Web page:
The Lanteso earbuds come with a charging case, which is constructed from a similar matte black material. It has a flat design, with an oblong profile and a spring-loaded clamshell-style lid. This lid stays shut easily in your pocket, but still opens easily with your thumb or forefinger. Inside, your earbuds sit inside individual wells for charging. Because the wells are molded differently for left and right, you won’t have any issues with getting them mixed up. There are also a pair of blue LEDs between the earbuds. These light up when the corresponding earbud is being charge. A USB charging cable is included into the package, and plugs directly into the back of the charger.
Battery & Connectivity
The Lanesto earbud batteries will last for about four hours per charge, but this is a manufacturer rating. At full volume, 3 ½ hours is more realistic, although you’ll legitimately get four hours or more at half volume. This is still less than we expect from modern earbuds, and is a bit disappointing. That said, the case carries enough juice to recharge your earbuds five full times. This extends your maximum battery life to around 24 hours if you’re not maxing out your volume.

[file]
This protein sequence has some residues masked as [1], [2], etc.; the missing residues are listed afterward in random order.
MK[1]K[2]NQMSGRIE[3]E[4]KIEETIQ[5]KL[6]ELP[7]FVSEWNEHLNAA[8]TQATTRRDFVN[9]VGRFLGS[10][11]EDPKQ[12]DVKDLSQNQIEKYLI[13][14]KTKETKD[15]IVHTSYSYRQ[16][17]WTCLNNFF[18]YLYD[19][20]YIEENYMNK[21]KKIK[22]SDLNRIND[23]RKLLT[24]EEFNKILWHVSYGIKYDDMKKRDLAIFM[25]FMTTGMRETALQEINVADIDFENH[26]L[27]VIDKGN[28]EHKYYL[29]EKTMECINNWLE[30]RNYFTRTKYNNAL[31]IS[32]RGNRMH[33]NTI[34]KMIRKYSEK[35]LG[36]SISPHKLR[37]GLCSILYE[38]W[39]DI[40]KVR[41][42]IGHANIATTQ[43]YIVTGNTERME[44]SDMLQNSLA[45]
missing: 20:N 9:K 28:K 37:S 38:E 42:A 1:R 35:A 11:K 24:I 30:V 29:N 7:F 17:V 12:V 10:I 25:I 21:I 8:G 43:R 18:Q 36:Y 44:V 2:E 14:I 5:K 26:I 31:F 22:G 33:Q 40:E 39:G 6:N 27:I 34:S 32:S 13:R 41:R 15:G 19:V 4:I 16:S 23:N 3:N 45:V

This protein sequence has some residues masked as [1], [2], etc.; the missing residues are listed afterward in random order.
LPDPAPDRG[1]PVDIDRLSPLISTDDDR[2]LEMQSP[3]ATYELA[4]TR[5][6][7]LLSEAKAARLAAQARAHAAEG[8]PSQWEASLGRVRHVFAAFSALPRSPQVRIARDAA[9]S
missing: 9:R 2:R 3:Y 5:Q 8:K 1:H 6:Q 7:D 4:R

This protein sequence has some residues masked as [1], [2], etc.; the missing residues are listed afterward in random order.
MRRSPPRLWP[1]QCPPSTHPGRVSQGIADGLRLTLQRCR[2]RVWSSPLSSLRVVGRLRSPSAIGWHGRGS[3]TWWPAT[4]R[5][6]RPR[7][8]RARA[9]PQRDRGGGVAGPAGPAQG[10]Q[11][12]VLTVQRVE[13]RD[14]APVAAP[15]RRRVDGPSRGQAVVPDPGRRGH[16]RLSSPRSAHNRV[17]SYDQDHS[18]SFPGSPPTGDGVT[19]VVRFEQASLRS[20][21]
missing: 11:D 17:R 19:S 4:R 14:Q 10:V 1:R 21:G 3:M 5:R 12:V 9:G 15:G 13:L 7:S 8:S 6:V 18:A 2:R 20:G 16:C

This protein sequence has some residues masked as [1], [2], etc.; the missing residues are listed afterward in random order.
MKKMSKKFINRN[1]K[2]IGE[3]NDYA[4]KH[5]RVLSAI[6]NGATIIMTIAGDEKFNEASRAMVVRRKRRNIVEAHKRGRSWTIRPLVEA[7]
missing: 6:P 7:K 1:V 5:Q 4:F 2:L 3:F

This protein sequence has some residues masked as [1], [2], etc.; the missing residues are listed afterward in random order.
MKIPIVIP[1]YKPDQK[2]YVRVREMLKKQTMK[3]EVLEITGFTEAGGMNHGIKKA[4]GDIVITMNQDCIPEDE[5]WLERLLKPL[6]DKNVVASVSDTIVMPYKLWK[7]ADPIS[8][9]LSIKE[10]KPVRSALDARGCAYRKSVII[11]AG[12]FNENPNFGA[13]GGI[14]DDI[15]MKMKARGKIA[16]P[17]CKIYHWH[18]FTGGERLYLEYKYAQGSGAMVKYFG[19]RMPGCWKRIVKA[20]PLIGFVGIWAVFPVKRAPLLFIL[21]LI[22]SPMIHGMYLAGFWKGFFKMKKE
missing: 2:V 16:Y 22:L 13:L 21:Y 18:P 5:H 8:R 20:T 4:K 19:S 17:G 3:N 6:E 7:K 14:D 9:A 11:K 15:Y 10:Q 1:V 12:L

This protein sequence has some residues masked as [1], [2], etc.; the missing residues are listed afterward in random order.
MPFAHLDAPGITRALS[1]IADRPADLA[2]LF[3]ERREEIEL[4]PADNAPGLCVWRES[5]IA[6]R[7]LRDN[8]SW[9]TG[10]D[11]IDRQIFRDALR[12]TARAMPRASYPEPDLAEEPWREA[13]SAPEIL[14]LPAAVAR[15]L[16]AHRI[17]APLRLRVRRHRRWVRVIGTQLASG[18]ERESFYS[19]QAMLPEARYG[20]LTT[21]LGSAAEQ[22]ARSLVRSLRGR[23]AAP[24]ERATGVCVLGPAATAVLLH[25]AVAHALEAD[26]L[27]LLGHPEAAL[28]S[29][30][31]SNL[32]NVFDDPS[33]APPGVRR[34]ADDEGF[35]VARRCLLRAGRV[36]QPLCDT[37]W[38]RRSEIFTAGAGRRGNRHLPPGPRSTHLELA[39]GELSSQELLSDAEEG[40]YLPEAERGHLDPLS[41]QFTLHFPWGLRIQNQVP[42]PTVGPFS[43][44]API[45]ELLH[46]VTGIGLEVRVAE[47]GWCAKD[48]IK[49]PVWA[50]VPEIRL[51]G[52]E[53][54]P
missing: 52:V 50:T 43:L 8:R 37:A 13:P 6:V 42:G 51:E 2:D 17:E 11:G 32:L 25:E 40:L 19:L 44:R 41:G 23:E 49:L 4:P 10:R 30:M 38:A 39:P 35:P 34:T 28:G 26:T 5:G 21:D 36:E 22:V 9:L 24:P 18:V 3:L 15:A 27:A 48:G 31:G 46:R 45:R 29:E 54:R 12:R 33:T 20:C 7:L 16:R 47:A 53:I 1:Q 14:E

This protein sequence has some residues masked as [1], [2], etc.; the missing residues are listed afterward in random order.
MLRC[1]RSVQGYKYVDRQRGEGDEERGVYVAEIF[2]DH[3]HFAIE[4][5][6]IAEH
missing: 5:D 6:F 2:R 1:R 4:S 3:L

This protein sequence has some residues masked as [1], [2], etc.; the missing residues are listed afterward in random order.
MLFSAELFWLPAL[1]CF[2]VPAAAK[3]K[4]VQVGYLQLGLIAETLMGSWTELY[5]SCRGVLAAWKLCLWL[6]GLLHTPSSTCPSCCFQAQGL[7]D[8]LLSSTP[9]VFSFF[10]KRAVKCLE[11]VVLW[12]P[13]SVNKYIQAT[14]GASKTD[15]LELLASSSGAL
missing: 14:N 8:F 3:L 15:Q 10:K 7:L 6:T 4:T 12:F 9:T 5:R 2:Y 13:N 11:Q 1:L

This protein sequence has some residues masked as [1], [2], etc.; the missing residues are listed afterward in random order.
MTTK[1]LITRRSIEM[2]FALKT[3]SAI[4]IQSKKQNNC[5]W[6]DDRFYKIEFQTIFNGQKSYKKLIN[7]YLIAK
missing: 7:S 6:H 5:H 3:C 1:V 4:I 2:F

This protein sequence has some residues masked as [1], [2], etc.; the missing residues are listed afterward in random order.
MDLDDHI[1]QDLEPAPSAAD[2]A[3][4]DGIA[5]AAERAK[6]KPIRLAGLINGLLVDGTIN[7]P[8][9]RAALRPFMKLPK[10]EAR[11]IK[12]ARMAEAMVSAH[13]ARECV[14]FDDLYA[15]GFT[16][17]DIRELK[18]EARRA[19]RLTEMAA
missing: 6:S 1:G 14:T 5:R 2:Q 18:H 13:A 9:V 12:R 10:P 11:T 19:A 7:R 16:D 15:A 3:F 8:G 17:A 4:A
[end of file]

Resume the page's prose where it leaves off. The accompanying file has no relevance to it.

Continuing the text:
These earbuds charge in about an hour, which is one upside of their small size. You can also give them a 15-minute quick charge to get up to two hours of use. That’s not half bad, and the case is equally easy to recharge. Assuming it’s totally dead, you can fully charge it in about 90 minutes via USB Type-C.
The Lanesto buds connect to your phone or MP3 player via the Bluetooth 5.0 protocol. This is the current standard, and is compatible with most modern devices. It has a few advantages over the older 4.2 protocol, which are worth noting. To begin with, it provides lower latency. This means that the audio won’t lag behind video, so you can watch movies and play games. Secondly, it has a higher bandwidth. This means you can play high-definition audio and other high-bitrate files. Finally, it’s more stable, so you won’t have as many dropped calls or songs cutting in and out.
Of course, it’s always possible to get even less latency. If gaming and movies are your number one objective, consider the iWALK Crazy Duo Battle. These are specifically designed for gaming, with ultra low-latency technology.